David Harris Gershon writes at Daily Kos:
Jay Stanley is a measured, rational policy analyst. He is a man of facts, not given over to wild speculation or sensationalization. Which is why, before offering his theory that the NSA may currently be blackmailing certain politicians to support the agency’s efforts, he sounds almost apologetic.
He sounds apologetic because he doesn’t like what he’s about to say, not having the unmistakable, absolute data necessary to back it up:
Sometimes when I hear public officials speaking out in defense of NSA spying, I can’t help thinking, even if just for a moment, “What if the NSA has something on that person?”Of course it’s natural, when people disagree with you, to at least briefly think, “They couldn’t possibly really believe that, there must be some outside power forcing them to take that position.” Mostly I do not believe that anything like that is now going on.
So why, then, does Stanley proceed to offer what, in truth, is a conspiracy theory regarding the NSA and current political support in Washington? Political support that goes against public opinion?
Because, as he admits, the agency has lost all credibility regarding its actions. More than this, though, it has already been revealed that NSA analysts and cooperating entities have surveilled some of the world’s most powerful and important leaders.
The NSA’s reported reach into not just the lives of ordinary citizens, but the lives of world leaders, has been so expansive that David Sirota explicitly addressed the potential of NSA blackmail against members of Congress. And as Stanley reminds, NSA surveillance against members of Congress is something that has been alleged by whistleblowers with direct knowledge of such activities.
Whistleblower Russell Tice…alleged that while at the agency he saw wiretap information for members of Congress and the judiciary firsthand. Such fears explain why it is considered an especially serious matter any time elected or judicial officials are eavesdropped upon. The New York Times reported in 2009 that some NSA officials had tried to wiretap a member of Congress without a warrant. Members of Congress (and perhaps the judiciary) surely also noted a Washington Post report based on Snowden documents that the NSA had intercepted a “large number” of calls from the Washington DC area code due to a “programming error.”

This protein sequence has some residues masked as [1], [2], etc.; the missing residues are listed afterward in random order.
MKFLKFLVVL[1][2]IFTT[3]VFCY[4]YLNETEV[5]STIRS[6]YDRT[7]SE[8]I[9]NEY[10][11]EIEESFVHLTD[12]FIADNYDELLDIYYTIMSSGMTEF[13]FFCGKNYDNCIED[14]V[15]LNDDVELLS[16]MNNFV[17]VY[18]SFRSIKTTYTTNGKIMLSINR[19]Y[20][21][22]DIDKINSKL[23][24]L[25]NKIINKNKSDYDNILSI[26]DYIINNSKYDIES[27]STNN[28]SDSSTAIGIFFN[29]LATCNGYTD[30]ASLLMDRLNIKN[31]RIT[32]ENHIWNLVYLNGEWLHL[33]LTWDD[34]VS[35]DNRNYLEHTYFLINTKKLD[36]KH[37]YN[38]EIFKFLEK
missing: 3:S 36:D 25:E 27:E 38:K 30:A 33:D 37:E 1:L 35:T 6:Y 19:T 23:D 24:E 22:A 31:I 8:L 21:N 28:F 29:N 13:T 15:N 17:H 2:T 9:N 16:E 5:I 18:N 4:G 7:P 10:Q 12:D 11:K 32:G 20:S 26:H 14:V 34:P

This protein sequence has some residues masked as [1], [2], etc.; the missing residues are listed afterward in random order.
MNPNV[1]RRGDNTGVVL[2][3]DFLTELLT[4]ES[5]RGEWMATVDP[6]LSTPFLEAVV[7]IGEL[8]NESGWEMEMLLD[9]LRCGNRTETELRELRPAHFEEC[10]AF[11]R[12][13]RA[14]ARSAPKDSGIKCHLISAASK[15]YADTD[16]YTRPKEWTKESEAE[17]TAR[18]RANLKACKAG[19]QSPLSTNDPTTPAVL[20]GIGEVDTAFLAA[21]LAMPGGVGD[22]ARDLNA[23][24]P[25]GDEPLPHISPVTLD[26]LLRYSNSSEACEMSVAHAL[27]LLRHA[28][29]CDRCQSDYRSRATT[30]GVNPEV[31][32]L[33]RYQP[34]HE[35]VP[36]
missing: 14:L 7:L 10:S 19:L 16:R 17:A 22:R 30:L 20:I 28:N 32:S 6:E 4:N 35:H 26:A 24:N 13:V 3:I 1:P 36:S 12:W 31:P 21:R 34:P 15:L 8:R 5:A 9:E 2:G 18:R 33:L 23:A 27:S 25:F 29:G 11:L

Do we know that some members of Congress have been approached by NSA officials in possession of compromising personal information? Do we know that members of Congress vociferously expressing support for the NSA hare doing so for reasons other than political ideology or a concern for electoral politics.
Unfortunately, we know too much already to rule such scenarios out as the stuff of Hollywood. We know too much already about the NSA’s surveillance reach, and about its failure to disclose such activities.
Alexander de Avila writes at PolicyMic:
According to former NSA analyst and Bush-era whistleblower Russ Tice, the NSA has been using eavesdropping activities to gather intelligence on powerful people in the U.S. government for years. This year he even claimed that the NSA ordered wiretapping on President Barack Obama when he was a candidate for Senate. Tice, in an interview for the website of FBI whistleblower Sibel Edmonds, said: